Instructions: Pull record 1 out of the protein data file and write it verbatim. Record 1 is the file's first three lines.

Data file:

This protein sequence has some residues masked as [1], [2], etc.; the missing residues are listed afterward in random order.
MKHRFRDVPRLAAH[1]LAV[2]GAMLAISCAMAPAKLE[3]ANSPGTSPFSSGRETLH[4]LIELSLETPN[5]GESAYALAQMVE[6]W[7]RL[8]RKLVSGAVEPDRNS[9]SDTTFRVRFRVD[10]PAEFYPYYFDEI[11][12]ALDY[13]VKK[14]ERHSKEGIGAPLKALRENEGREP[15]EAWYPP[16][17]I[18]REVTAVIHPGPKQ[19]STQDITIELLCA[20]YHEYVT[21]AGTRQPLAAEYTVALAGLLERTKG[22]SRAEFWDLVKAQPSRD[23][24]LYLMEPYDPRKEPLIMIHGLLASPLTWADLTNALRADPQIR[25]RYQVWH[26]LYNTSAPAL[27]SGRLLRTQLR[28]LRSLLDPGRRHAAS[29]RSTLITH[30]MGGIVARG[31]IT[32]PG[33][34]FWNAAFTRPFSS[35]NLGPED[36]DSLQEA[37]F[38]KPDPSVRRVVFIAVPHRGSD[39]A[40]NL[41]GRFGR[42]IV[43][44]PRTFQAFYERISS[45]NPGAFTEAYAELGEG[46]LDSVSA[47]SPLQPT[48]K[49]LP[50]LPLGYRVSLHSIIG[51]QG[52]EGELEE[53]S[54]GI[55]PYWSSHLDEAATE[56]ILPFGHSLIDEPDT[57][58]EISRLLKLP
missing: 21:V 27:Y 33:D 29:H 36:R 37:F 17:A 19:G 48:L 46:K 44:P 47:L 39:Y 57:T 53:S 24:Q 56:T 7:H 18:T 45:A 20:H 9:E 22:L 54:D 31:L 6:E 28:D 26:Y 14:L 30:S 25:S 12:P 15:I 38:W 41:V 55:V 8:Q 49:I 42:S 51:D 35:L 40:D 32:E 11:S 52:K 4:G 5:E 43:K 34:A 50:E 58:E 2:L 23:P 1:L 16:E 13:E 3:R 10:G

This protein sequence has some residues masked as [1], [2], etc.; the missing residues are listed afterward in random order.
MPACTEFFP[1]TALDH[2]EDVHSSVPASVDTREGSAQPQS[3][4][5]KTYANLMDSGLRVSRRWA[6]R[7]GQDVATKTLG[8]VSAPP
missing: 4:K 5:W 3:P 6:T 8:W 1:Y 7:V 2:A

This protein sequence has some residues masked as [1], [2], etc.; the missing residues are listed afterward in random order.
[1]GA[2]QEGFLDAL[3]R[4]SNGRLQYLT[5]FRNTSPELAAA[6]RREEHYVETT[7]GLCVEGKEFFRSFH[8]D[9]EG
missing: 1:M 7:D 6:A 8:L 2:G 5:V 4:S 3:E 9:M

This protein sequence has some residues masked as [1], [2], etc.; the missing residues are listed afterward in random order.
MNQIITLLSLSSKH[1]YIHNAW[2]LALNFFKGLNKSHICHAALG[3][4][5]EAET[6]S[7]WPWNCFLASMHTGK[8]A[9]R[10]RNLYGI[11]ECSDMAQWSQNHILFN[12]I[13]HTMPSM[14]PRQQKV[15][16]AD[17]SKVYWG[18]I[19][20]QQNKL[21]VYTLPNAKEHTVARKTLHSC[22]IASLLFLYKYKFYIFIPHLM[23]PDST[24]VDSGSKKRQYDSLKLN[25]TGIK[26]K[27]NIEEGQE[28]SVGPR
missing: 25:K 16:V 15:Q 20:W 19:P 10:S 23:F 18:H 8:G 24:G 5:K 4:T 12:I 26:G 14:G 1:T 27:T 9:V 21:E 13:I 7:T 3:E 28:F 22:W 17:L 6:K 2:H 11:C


This protein sequence has some residues masked as [1], [2], etc.; the missing residues are listed afterward in random order.
MKHRFRDVPRLAAH[1]LAV[2]GAMLAISCAMAPAKLE[3]ANSPGTSPFSSGRETLH[4]LIELSLETPN[5]GESAYALAQMVE[6]W[7]RL[8]RKLVSGAVEPDRNS[9]SDTTFRVRFRVD[10]PAEFYPYYFDEI[11][12]ALDY[13]VKK[14]ERHSKEGIGAPLKALRENEGREP[15]EAWYPP[16][17]I[18]REVTAVIHPGPKQ[19]STQDITIELLCA[20]YHEYVT[21]AGTRQPLAAEYTVALAGLLERTKG[22]SRAEFWDLVKAQPSRD[23][24]LYLMEPYDPRKEPLIMIHGLLASPLTWADLTNALRADPQIR[25]RYQVWH[26]LYNTSAPAL[27]SGRLLRTQLR[28]LRSLLDPGRRHAAS[29]RSTLITH[30]MGGIVARG[31]IT[32]PG[33][34]FWNAAFTRPFSS[35]NLGPED[36]DSLQEA[37]F[38]KPDPSVRRVVFIAVPHRGSD[39]A[40]NL[41]GRFGR[42]IV[43][44]PRTFQAFYERISS[45]NPGAFTEAYAELGEG[46]LDSVSA[47]SPLQPT[48]K[49]LP[50]LPLGYRVSLHSIIG[51]QG[52]EGELEE[53]S[54]GI[55]PYWSSHLDEAATE[56]ILPFGHSLIDEPDT[57][58]EISRLLKLP
missing: 21:V 27:Y 33:D 29:H 36:R 37:F 17:A 19:G 48:L 46:K 44:P 47:L 39:Y 57:T 53:S 24:Q 56:T 7:H 18:T 45:A 20:H 9:E 22:L 54:D 31:L 6:E 28:D 26:Y 14:L 30:S 25:S 12:P 15:I 38:W 41:V 55:V 8:Q 49:I 42:S 51:D 35:L 40:D 32:E 11:S 52:K 4:G 5:E 43:K 34:A 50:E 58:E 2:L 23:P 1:L 16:E 13:E 3:R 10:G